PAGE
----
A Leeds man who was sexually abused by a choirmaster and former magistrate for five years has urged victims of similar offences to come forward as he revealed plans to take legal action over his ordeal.
The abuse Roy Blanchard suffered at the hands of Kenneth Endersby, a choirmaster and organist at St Stephen’s church in Kirkstall, began in 1966 when he was 11.
It was only last year that Endersby was found guilty of ten offences at Leeds Crown Court and jailed for eight years.
Lawyers for Mr Blanchard, who waived his anonymity to speak to the YEP, are preparing to issue legal proceedings in the High Court in a bid to get compensation.
They believe the correct defendant is the Parochial Church Council (PCC) of Kirkstall and are in discussions with the Church of England Diocese of Leeds to establish who the correct insurer would be.
Leeds Crown Court was told the victim was called a liar and a “filthy, disgusting and degenerate boy” by Rev Raymond Ward, the local vicar at the time, after his family reported Endersby to the church in 1970.
Roy has shown courage and dignity in the face of everything that he has been through, both across his life and in recent years, and we are determined to help him get the justice he deserves.Raman Dhillon, Irwin Mitchell
Rev Ward, who has since died, also made veiled threats to Mr Ward’s mother, telling her that life would be made very difficult for her family if she went to the police.
He spoke out to the NSPCC several years ago after moving back to the city and discovering Endersby was not only still the organist at the church but still remained as choirmaster and therefore continued to work with children.
Roy Blanchard has now instructed specialist abuse lawyers at Irwin Mitchell to help him take civil legal action in relation to the torment he suffered at the hands of Endersby and gain justice for the impact that the abuse has had on his life.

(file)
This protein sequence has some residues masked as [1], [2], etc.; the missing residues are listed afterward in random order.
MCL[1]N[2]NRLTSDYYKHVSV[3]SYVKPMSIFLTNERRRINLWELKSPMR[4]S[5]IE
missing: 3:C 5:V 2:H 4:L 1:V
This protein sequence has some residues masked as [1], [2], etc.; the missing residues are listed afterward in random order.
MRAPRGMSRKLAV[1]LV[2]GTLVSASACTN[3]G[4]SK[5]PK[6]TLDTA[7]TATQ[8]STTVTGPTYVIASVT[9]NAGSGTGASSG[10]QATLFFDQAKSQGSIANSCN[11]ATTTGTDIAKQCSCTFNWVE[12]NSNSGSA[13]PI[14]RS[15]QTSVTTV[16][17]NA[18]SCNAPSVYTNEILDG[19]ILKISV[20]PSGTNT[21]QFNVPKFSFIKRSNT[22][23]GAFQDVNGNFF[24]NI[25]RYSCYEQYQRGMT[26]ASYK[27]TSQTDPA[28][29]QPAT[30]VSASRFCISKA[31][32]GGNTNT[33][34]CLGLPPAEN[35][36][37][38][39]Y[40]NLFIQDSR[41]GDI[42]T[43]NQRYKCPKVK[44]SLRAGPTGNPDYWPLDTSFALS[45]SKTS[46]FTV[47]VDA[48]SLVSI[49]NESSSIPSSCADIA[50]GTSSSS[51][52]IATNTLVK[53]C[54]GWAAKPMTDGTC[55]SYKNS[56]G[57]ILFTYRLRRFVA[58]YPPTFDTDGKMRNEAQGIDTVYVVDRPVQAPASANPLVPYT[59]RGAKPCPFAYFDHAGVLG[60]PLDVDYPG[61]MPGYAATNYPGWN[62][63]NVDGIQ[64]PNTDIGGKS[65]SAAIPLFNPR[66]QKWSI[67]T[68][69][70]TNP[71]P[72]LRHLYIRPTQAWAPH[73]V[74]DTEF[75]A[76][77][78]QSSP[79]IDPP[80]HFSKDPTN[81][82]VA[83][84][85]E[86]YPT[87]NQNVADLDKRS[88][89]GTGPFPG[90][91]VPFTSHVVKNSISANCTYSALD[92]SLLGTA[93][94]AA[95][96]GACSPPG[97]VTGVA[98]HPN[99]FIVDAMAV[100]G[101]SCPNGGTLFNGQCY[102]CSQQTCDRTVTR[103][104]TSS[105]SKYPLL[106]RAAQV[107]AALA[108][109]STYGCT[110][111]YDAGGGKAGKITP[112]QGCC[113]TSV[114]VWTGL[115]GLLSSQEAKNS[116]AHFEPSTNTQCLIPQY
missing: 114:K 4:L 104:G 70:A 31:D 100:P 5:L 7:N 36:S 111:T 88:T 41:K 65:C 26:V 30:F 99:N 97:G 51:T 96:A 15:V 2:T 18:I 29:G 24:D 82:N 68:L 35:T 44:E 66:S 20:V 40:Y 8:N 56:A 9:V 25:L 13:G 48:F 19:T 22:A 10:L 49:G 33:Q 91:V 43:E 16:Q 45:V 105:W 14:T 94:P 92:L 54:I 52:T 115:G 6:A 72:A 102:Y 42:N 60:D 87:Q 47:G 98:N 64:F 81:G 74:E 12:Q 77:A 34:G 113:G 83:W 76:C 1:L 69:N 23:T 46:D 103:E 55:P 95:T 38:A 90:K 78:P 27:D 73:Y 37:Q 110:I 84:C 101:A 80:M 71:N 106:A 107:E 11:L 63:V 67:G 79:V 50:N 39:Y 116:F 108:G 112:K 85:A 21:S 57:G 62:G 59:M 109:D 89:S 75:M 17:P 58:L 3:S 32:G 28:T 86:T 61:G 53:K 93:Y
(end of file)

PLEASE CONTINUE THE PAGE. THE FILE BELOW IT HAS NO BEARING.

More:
Raman Dhillon, the specialist lawyer in Irwin Mitchell’s Abuse team who is representing Mr Blanchard, said: “The terrible ordeal that our client endured has affected him for his entire life and is reminiscent of so many recent cases, with many people only having the courage to come forward and speak out about what they have faced many years after it happened.
“While his abuser has been imprisoned, we are now working to compensate Mr Blanchard for the huge impact the abuse has had on him.
“Roy has shown courage and dignity in the face of everything that he has been through, both across his life and in recent years, and we are determined to help him get the justice he deserves.”
Mr Blanchard said: “I truly believe that the abuse I suffered destroyed my life and led me to lose some of my best years.
“I can remember sitting exams at school at the time of what happened and really struggling to concentrate due to what was going on. I have also struggled with alcoholism for a number of years during my life too.
“While the conviction was a moment of great relief, I’m hoping that getting justice regarding what I faced will be an opportunity for me to finally put everything that has happened behind me.”
He added: “I also hope that my story will give others affected by similar problems the courage to come forward and speak out about what they have been through.
“After years of trying to come to terms with it on my own, it was amazing to be able to talk to people who listened to me and were sensitive to what I had been through. No one should suffer in silence.”
A spokesman for the Church of England Diocese of Leeds said: “It is agreed that the PCC is the correct defendant in this matter. We are currently trying to help resolve whether the PCC had relevant insurance in what is an historic case.”